Judge Richard Posner authored a federal appeals court decision upholding the nation’s first voter ID law, a common voter suppression law that disproportionately disenfranchises people of color, students and low income voters. He now says he was wrong.
This post originally appeared at ThinkProgress
By Ian Millhiser
Judge Richard Posner authored a federal appeals court decision upholding the nation’s first voter ID law, a common voter suppression law that disproportionately disenfranchises people of color, students and low income voters. The Supreme Court, while technically deciding the case on a narrower grounds than Posner’s opinion, later ensured that voter ID laws would flourish by making them virtually impossible to challenge under the Constitution.
In an interview with Huffington Post Live’s Mike Sacks on Friday, however, Judge Posner said he made a mistake in the voter ID case, pointing to the fact that there was too little evidence of the harms voter ID would inflict at the time he handed down his decision. “[T]he problem,” Posner explained, “is that there hadn’t been that much activity with voter identification.” He blames his erroneous decision on the fact that the evidence presented to him at the time didn’t provide “strong indications that requiring additional voter identification would actually disfranchise people entitled to vote.”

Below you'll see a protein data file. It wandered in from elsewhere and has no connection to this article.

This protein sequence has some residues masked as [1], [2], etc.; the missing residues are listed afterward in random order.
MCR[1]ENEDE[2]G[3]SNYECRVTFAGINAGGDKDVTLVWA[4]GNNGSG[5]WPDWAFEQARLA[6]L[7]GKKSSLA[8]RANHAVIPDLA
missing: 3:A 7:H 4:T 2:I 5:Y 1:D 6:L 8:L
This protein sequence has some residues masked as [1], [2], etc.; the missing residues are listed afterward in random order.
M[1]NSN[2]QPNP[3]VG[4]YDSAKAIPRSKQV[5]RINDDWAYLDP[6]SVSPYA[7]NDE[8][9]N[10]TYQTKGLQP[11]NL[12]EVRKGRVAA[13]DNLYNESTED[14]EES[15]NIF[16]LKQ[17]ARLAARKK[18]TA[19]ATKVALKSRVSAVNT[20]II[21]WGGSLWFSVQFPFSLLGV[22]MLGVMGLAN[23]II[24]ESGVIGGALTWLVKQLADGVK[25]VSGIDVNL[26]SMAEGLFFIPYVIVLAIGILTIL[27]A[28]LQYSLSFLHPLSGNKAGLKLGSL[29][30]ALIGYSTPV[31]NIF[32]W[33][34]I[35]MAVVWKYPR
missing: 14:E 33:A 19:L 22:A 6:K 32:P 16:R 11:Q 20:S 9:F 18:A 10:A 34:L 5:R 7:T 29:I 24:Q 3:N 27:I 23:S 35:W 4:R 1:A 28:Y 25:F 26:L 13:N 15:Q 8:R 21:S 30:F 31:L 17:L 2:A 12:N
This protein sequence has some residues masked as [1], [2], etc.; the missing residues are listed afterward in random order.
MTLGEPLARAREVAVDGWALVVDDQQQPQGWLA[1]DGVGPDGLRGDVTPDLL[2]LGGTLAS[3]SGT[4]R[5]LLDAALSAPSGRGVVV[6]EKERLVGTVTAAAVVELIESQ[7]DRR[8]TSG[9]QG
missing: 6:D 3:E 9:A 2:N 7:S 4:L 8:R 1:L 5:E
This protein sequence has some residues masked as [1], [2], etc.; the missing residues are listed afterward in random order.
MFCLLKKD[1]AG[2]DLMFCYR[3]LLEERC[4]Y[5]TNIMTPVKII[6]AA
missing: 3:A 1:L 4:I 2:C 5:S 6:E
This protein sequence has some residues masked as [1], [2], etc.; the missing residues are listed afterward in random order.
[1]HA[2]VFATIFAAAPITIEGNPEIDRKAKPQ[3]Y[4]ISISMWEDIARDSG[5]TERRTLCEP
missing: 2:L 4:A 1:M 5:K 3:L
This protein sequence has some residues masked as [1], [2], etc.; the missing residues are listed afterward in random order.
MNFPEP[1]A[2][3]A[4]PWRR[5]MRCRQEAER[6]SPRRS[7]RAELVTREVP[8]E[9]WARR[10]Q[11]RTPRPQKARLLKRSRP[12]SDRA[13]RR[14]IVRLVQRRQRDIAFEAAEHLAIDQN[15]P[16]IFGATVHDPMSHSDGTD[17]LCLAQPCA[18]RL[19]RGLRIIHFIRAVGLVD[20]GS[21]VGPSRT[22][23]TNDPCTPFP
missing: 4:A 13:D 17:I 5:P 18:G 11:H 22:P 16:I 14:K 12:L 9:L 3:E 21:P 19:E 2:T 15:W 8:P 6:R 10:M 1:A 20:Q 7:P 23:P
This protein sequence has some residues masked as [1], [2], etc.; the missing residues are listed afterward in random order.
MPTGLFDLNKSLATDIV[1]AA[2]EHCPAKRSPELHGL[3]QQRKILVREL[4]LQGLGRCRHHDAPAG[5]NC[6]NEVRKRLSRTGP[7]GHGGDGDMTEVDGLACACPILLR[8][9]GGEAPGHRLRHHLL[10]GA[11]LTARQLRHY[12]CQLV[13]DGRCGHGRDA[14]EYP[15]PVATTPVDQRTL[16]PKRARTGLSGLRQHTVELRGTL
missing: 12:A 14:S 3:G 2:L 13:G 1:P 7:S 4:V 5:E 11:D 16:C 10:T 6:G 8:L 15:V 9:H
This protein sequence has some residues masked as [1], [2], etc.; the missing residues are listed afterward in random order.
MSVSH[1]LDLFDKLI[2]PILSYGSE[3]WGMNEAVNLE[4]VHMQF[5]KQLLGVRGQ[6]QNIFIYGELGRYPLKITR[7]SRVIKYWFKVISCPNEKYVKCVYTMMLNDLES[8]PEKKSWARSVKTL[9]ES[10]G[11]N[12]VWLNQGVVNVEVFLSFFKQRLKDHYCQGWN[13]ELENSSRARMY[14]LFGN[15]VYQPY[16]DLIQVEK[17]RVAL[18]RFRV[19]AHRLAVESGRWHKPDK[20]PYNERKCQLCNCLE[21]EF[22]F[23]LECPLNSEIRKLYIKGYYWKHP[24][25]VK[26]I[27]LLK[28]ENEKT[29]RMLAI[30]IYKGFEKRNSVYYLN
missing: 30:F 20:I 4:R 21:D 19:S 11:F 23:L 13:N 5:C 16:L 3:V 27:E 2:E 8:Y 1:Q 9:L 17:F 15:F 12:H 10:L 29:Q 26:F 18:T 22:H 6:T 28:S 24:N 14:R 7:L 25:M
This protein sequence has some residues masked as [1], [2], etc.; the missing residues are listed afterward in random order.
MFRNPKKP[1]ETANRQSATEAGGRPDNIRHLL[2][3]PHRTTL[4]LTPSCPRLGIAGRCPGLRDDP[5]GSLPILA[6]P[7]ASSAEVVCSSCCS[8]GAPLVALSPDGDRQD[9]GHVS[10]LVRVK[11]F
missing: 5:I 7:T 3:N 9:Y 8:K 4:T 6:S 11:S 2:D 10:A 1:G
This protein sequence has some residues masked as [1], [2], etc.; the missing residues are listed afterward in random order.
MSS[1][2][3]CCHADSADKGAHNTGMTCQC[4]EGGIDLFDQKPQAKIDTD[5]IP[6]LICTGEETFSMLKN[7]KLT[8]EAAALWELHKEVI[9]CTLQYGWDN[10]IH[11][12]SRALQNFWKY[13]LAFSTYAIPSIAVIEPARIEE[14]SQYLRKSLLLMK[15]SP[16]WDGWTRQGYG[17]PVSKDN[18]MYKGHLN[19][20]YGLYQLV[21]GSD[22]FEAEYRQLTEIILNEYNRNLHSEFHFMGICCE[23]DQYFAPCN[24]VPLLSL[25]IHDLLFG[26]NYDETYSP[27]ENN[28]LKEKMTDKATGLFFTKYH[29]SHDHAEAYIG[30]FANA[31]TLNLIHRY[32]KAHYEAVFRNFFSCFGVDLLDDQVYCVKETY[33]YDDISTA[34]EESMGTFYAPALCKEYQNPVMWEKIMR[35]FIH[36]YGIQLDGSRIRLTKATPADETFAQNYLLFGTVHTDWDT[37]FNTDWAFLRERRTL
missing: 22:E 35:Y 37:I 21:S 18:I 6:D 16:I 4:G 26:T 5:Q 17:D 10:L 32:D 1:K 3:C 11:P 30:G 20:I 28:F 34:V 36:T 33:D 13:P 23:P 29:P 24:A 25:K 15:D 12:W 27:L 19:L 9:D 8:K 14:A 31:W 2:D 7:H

Now, however, there are numerous studies examining the impact of voter ID, and even the more conservative estimates suggest that these laws will prevent 2 to 3 percent of registered voters from actually casting their ballots. Meanwhile, while voter ID’s defenders claim that the laws are necessary to prevent voter fraud at the polls, such fraud is virtually non-existent. One Wisconsin study found that just 0.00023 percent of votes stem from in-person voter fraud.
Photo: AP/Steven Senne